Grumpy Cat, the squashy-faced feline that now decorates a thousand mugs, T-shirts and “Grumppuccino” bottles, will star in a Lifetime movie this Christmas — a fact that should surprise no one who has ever seen a Lifetime movie.
“Grumpy Cat’s Worst Christmas Ever” (because what other kind of Christmas could Grumpy Cat have, honestly?) will star Grumpy as “a pet-store cat that is perpetually overlooked” until a friendly 12-year-old girl comes along and saves her. It sounds slightly less riveting than Lifetime’s usual line-up of true-life murder mysteries. It also sounds pretty profitable for an ugly lil cat who, until 2012, had no other prospects but living out her nine lives in total obscurity.
Now, thanks to the Internet (and one savvy meme agent — more on that later), Grumpy Cat has a best-selling book, a beverage line and an incredible range of iPhone cases, mouse pads and wrapping papers, among lots of other merch. Perhaps more incredibly, she’s just one of many Internet cats with entire product lines to their names.
Tara the Hero Cat has yoga pants and footie pajamas. Maru’s bizarrely well-reviewed book has been translated into two languages. Lil Bub’s best-selling products include a calendar, a plush toy and a mug emblazoned with her face.
Behold, this is the new memeconomy: with a cute pet, a camera phone and enough Reddit up-votes, you too can cash in! In fact, there’s an entire book on this subject, published earlier this year: It’s called “How to Make Your Cat an Internet Celebrity: A Guide to Financial Freedom,” and in the entirety of its 127, tongue-in-cheek pages it never quite convinced me that it wasn’t secretly sincere.
And why shouldn’t it be? Grumpy Cat’s agent, Ben Lashes, told the Wall Street Journal that she netted in “the low six-figures” as of last spring, excluding his cut and her movie deal.
Unfortunately, it’s hard to quantify exactly how much memes like Grumpy Cat are worth. There are merchandise sales — pistachio commercials — live appearances in front of adoring fans! There’s no telling how much that could add up to, really. But to try to put a number to that marvelous thing called the memeconomy, we looked up how much money a series of Internet-famous cats could have made annually from YouTube ads, had they enrolled in YouTube’s partner program. To be really clear, not all of them have, and these are just estimates. (“The number isn’t supposed to be read as religion but to give you a general feeling of what they might be earning,” is how the analytics tool Social Blade puts it.) We’re just trying to determine an approximate value for these cats, not actually sleuth out what they made.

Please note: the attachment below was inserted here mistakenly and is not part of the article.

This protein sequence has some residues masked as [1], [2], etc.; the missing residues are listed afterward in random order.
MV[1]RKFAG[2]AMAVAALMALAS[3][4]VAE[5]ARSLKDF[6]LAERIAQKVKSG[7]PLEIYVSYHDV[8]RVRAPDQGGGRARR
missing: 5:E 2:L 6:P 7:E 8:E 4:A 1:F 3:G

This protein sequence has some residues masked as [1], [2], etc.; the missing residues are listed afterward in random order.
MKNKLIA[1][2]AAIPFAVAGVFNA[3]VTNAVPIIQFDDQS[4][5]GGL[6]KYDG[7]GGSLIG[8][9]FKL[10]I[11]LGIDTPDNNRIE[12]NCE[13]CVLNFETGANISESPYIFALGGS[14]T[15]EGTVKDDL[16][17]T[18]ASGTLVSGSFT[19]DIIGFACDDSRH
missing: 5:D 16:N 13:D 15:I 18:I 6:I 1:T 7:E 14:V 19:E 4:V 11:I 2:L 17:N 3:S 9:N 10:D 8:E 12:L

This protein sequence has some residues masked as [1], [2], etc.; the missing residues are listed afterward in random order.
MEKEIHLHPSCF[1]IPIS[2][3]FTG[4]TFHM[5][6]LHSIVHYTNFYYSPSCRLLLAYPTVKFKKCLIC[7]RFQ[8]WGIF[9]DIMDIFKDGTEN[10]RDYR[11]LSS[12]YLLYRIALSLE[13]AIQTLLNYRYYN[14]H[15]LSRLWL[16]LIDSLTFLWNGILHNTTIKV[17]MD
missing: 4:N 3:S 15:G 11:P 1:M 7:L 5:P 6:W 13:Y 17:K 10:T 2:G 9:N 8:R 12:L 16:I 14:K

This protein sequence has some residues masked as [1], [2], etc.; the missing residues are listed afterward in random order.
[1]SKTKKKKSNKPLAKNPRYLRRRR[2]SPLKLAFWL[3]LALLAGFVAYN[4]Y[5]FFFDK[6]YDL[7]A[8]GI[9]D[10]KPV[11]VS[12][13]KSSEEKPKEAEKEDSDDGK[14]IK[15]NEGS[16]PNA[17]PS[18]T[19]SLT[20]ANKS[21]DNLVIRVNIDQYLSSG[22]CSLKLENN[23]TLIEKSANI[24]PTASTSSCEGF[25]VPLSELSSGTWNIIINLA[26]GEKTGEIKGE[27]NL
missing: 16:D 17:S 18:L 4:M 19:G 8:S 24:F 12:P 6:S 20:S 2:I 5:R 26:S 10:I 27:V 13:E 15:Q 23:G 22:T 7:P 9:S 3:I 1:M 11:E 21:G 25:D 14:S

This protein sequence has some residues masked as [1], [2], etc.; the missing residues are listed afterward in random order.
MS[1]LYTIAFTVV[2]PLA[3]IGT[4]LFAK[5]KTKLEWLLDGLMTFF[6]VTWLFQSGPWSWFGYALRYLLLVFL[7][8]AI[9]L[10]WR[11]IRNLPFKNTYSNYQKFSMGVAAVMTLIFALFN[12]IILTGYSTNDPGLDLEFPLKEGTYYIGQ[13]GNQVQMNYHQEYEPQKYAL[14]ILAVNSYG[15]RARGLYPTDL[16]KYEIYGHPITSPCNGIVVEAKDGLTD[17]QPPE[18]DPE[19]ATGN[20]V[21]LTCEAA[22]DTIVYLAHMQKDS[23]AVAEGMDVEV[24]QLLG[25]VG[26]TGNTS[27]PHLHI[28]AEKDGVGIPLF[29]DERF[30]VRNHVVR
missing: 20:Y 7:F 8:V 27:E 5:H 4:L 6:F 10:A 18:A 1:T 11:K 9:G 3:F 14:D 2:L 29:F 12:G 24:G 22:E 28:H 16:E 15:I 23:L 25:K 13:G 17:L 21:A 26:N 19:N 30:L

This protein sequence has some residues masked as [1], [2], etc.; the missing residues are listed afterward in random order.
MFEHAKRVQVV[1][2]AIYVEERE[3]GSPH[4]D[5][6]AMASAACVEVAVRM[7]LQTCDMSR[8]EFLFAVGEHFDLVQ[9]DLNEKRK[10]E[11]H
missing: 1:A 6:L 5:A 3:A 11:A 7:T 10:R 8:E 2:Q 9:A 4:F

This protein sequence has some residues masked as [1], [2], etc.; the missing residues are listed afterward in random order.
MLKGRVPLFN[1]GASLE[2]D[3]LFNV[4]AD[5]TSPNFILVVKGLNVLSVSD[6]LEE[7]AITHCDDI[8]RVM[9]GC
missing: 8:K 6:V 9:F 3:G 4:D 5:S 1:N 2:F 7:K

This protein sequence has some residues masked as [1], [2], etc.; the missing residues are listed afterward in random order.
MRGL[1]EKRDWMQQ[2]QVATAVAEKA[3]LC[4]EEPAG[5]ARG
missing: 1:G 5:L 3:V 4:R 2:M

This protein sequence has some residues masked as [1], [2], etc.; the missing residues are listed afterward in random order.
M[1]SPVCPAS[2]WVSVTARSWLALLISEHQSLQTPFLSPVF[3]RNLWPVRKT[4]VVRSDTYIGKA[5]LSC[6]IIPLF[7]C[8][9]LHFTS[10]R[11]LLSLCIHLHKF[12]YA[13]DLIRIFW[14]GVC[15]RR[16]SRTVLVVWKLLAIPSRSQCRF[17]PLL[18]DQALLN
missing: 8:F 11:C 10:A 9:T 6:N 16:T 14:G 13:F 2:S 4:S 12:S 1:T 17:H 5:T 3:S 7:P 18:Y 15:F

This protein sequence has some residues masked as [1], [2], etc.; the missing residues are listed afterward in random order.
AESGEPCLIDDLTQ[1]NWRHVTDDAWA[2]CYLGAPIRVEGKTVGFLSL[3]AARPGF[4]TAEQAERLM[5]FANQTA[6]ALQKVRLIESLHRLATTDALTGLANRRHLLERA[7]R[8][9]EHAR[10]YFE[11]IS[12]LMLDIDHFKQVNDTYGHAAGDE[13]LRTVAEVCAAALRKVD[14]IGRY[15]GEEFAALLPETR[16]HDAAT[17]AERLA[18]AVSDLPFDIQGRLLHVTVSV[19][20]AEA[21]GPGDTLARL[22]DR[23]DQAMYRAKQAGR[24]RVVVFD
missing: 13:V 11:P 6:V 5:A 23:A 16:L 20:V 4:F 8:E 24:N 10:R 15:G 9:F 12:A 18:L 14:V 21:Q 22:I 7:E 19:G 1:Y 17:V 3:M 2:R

So with that caveat in mind, here are the cats’ potential annual earnings:
- Tara the Hero Cat: $55,600 to $463,700
- Maru the Cat: $21,800 to $181,600
- Keyboard Cat: $21,100 to $175,800
- Nyan Cat (not a real cat, but still): $8,600 to $71,500
- The two talking cats: $8,500 to $70,700
- Stalking Cat: $7,000 to $58,700
- Grumpy Cat: $5,100 to $42,400
- Mama Cat: $2,900 to $24,100
- Lil Bub: $2,300 to $19,300
- Dramatic cat: $2,400 to $20,400
- Hamilton the Hipster Cat: $1,900 to $15,900
- Colonel Meow: $366 to $3,000
… which adds up to, on the high end, something north of $1 million. And that only counts the YouTube views for the cat sector — we’re not even talking about Grumppuccinos or stuffed animal sales here, to say nothing of drug-addled kids and photogenic marathoners.
Bottom line: Cats may be something of a shorthand for Internet silliness, and Grumpy Cat’s Christmas movie may be flat-out laughable. But memes are serious business! So serious, in fact, that “How to Make Your Cat an Internet Celebrity” advises that Grumpy will soon need to upgrade her game: She’s completed nine of the book’s 10 steps to media domination, but still lacks a dramatic fake death.
“The world needs to imagine itself without your cat in order to truly appreciate his greatness,” it reads. “But you must perpetrate this hoax carefully.”
… I guess we know what Grumpy’s handlers are planning next.